Five million dollars in state funding has been awarded to more than 20 organizations that will promote start-up businesses in Connecticut through the state's entrepreneurial ecosystem. CT Next was launched a year ago to try to create a climate that would support entrepreneurs and foster successful startup businesses. But the first year got off to a slow start, and there was disagreement about who should take the lead in developing the ecosystem.
Originally published on Fri November 1, 2013 6:51 pm
Officials in Springfield, Massachusetts are looking to create an entirely digital public library
The director of the Springfield City Library is pursuing funding to use a recently closed branch library as a place where people could sit at computer terminals to access the internet and take out hand-held electronic reading devices on-loan loaded with downloaded books--but visitors would not find any paper copies of books.
Originally published on Mon November 4, 2013 11:22 am
For years, Newark, N.J., had the reputation of being a crime-ridden, low-income city. Former Mayor Cory Booker helped change that perception.
Thursday, the Democrat was sworn in as a U.S. senator, and it's unclear what that means for the city's future.
While Booker brought attention — and funding — to Newark, he couldn't completely tackle the violence that has persisted for years. As mayoral candidates begin making their cases, crime is a common theme.
Toronto Mayor Rob Ford says he is "going to ride this storm out."
Of course, he is referring to the scandal that has overtaken his term as mayor of Canada's largest city. As Mark reported, for months now, there have been reports that there is a video out there that allegedly shows Ford smoking crack cocaine.
A lone gunman walked into one of the nation's busiest airports Friday in Los Angeles and opened fire with an assault rifle, killing at least one transportation security officer and wounding another, police and TSA officials say.
Originally published on Wed October 30, 2013 3:57 pm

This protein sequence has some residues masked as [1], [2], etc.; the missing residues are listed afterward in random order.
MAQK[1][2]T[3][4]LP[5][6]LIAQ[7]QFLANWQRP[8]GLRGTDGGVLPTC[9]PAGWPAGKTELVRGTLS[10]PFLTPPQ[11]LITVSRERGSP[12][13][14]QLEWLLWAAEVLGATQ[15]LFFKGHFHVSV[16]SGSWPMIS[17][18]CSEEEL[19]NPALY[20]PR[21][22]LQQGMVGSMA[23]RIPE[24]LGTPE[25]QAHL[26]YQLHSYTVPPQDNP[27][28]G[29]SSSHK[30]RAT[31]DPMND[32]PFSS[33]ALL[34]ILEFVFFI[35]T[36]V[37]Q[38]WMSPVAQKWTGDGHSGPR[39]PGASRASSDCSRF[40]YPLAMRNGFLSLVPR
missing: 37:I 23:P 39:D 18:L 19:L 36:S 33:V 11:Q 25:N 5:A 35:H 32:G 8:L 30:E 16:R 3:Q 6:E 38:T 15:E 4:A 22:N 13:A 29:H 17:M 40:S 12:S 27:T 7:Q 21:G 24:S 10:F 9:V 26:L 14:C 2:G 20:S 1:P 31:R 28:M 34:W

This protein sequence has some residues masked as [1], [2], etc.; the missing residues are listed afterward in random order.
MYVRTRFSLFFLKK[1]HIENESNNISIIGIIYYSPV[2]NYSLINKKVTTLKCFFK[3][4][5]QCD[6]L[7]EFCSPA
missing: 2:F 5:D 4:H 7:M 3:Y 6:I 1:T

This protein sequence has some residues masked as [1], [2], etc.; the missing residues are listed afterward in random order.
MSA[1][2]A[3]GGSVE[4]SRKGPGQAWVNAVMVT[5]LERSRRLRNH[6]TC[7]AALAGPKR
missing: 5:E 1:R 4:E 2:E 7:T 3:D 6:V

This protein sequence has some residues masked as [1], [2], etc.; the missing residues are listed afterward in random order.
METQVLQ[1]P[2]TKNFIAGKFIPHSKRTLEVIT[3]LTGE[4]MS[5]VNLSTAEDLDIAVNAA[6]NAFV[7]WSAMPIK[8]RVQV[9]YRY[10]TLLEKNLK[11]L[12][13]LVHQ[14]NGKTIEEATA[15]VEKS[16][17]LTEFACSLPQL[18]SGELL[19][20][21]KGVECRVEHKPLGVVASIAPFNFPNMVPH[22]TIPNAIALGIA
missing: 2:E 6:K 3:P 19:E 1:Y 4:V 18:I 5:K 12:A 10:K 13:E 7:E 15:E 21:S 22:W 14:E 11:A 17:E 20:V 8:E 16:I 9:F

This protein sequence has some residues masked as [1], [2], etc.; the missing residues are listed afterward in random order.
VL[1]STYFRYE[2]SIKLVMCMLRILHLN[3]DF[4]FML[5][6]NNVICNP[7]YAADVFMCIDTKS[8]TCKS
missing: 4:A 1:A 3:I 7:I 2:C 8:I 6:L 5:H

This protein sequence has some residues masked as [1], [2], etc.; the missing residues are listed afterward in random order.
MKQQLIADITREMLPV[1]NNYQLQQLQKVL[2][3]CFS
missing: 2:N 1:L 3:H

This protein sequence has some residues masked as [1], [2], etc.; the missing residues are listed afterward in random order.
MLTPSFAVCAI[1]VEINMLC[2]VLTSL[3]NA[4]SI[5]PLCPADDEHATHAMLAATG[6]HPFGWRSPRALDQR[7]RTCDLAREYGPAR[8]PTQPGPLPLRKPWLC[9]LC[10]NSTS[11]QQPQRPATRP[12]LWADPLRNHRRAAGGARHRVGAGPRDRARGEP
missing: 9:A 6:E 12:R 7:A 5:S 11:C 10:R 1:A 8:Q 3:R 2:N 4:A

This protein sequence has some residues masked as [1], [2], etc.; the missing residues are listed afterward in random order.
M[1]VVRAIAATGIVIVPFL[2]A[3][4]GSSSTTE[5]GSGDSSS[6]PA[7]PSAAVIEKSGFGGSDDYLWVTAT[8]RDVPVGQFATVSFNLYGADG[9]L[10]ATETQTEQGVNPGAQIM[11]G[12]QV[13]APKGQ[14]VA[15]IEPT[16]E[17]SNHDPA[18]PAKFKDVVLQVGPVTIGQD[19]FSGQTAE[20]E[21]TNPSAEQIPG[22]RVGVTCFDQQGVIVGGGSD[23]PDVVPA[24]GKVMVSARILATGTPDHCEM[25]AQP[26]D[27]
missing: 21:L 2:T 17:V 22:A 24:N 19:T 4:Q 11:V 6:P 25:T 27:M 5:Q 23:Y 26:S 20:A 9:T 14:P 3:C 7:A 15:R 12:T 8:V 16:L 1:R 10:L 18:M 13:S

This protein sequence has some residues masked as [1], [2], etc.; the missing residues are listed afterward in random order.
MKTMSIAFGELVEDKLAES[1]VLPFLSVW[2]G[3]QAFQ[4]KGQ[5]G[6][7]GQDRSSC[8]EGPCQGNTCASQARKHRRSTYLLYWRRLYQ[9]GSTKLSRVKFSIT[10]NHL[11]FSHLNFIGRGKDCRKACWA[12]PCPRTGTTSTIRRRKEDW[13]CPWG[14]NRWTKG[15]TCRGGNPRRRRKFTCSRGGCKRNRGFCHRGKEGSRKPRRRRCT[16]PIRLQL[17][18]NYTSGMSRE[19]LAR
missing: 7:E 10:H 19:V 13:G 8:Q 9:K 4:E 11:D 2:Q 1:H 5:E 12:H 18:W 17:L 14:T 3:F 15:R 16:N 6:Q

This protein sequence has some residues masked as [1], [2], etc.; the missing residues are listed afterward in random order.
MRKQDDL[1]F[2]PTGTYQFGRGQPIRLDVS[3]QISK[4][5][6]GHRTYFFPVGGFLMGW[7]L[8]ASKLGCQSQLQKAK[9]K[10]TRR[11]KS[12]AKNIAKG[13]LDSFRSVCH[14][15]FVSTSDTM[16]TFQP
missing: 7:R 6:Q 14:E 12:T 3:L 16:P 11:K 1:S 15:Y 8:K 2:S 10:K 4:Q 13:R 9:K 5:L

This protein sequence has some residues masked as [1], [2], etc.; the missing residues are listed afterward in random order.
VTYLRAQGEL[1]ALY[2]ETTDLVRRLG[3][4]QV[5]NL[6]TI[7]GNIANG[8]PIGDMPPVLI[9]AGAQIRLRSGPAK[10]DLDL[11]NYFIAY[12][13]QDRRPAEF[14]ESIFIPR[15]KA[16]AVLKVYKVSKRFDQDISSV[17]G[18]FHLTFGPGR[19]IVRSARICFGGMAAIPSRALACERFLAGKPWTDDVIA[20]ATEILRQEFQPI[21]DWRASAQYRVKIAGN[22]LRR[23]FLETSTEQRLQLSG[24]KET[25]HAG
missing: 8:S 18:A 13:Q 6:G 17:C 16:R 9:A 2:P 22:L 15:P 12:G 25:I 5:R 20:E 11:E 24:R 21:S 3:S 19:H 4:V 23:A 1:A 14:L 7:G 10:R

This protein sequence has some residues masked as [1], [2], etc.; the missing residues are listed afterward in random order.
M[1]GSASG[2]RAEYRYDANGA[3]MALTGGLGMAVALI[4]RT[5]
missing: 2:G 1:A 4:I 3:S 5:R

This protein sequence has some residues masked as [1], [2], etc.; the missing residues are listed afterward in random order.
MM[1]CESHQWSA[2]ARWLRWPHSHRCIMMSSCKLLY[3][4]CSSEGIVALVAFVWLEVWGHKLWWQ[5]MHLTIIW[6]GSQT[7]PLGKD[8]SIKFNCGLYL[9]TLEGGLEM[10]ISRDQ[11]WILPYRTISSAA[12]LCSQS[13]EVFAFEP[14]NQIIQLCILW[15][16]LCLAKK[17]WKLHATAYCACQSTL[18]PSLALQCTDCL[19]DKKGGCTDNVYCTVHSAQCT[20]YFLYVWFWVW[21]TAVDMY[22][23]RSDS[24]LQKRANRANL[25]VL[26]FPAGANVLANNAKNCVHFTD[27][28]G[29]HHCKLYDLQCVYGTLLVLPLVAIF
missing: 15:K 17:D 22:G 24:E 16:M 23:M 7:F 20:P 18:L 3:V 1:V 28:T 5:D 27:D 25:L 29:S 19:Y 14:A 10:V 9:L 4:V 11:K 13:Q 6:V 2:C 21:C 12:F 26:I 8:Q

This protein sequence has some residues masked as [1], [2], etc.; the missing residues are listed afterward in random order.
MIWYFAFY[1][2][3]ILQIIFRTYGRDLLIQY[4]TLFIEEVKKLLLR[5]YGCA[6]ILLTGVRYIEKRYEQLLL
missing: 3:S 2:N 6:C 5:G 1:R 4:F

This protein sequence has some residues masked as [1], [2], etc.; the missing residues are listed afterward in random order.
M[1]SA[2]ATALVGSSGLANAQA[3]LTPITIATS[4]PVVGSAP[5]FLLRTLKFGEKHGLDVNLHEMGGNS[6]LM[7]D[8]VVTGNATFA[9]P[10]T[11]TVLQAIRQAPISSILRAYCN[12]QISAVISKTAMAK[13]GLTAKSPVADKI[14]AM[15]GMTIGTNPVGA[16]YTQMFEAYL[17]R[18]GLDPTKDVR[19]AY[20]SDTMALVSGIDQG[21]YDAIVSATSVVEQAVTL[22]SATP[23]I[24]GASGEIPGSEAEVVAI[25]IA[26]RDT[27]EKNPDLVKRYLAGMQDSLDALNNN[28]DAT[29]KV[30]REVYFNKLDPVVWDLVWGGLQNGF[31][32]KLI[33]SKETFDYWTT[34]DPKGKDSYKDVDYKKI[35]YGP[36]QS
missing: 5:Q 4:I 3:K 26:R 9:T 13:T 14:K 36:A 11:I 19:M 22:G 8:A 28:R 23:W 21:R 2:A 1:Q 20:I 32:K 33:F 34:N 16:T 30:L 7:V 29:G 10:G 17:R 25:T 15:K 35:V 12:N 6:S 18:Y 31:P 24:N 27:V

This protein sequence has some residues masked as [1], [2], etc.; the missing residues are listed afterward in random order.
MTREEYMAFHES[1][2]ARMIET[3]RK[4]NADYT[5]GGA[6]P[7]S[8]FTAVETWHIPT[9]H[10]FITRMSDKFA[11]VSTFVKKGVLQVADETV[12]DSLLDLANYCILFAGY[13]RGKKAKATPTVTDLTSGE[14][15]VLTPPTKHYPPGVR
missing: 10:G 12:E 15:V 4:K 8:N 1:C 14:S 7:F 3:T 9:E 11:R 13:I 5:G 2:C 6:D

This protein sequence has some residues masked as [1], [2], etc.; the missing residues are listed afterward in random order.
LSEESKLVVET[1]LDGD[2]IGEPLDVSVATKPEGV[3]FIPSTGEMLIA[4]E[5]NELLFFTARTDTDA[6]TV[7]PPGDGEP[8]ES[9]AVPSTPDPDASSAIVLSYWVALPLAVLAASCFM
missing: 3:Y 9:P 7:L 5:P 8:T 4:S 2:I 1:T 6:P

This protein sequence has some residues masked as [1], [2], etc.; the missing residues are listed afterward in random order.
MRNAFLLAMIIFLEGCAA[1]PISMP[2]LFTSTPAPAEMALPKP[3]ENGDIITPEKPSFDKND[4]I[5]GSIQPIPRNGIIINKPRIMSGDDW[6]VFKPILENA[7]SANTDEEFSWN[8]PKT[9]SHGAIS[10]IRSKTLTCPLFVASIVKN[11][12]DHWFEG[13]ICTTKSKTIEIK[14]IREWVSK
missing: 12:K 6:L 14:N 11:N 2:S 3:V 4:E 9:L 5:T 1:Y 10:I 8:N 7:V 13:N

In the two years since a tornado tore through Springfield, Massachusetts a volunteer effort has spearheaded the planting of thousands of new trees. The work is being done as the U.S. Forest Service conducts a study on the environmental impacts from the loss of the urban tree canopy.
More than 4,400 new trees have been planted in Springfield in the last two years in an effort to restore, largely for later generations, the shade trees that lined streets and filled public parks prior to the June 1, 2011 tornado.
Originally published on Tue October 29, 2013 12:27 pm
Voters in Massachusetts overwhelmingly approved legalizing medical marijuana in 2012. But many local communities are putting temporary bans in place as the deadline for final applications for state licensed marijuana treatment centers approaches.
About a third of the state’s 351 cities and towns have put in place moratoriums on medical marijuana treatment centers, according to the Massachusetts Attorney General’s office. Springfield is the largest city in the state to adopt a moratorium. It was approved by the city council Monday night.
Originally published on Wed October 30, 2013 7:49 am
It is still as dark as night as Jim Rix steps out of his red brick Chicago bungalow and gets into his car, parked on the street. It's 6 a.m., and the 53-year-old engineer is getting an early start on his 35-mile commute out to Argonne National Laboratory in Chicago's southwest suburbs.
"Depending upon weather and time of day, it can take 45 minutes to two hours to get to and from work," Rix says.
A connection between violence and nightclub districts in New Haven has Mayor John DeStefano concerned. He wants to tighten some restrictions on nightclubs after a weekend homicide, and Governor Dannel Malloy is backing him up. Also, The Wheelhouse Digest wants to know from you: do you think we can work our way through local problems in our towns and cities without knowing personally the right person to do the job? Do we sometimes hide behind bureaucracy, or can it be a good shield? That and more below.
State and local lawmakers are calling for changes to how nightclubs operate after this weekend's deadly shooting a club in New Haven. On Saturday, Mayor John DeStefano proposed fees for nightclubs in districts where a heavy police presence is required, police licensing and training of private security, and changes to authorization and review of club and alcohol licenses.
Governor Dannel Malloy made a recent fundraising trip to California on the state Democrats' dime, and now questions are being asked about whether he approached an executive who works for a company that does work for the University of Connecticut. More on that below, and discussion of why Michael Skakel will get a new trial, in The Wheelhouse Digest.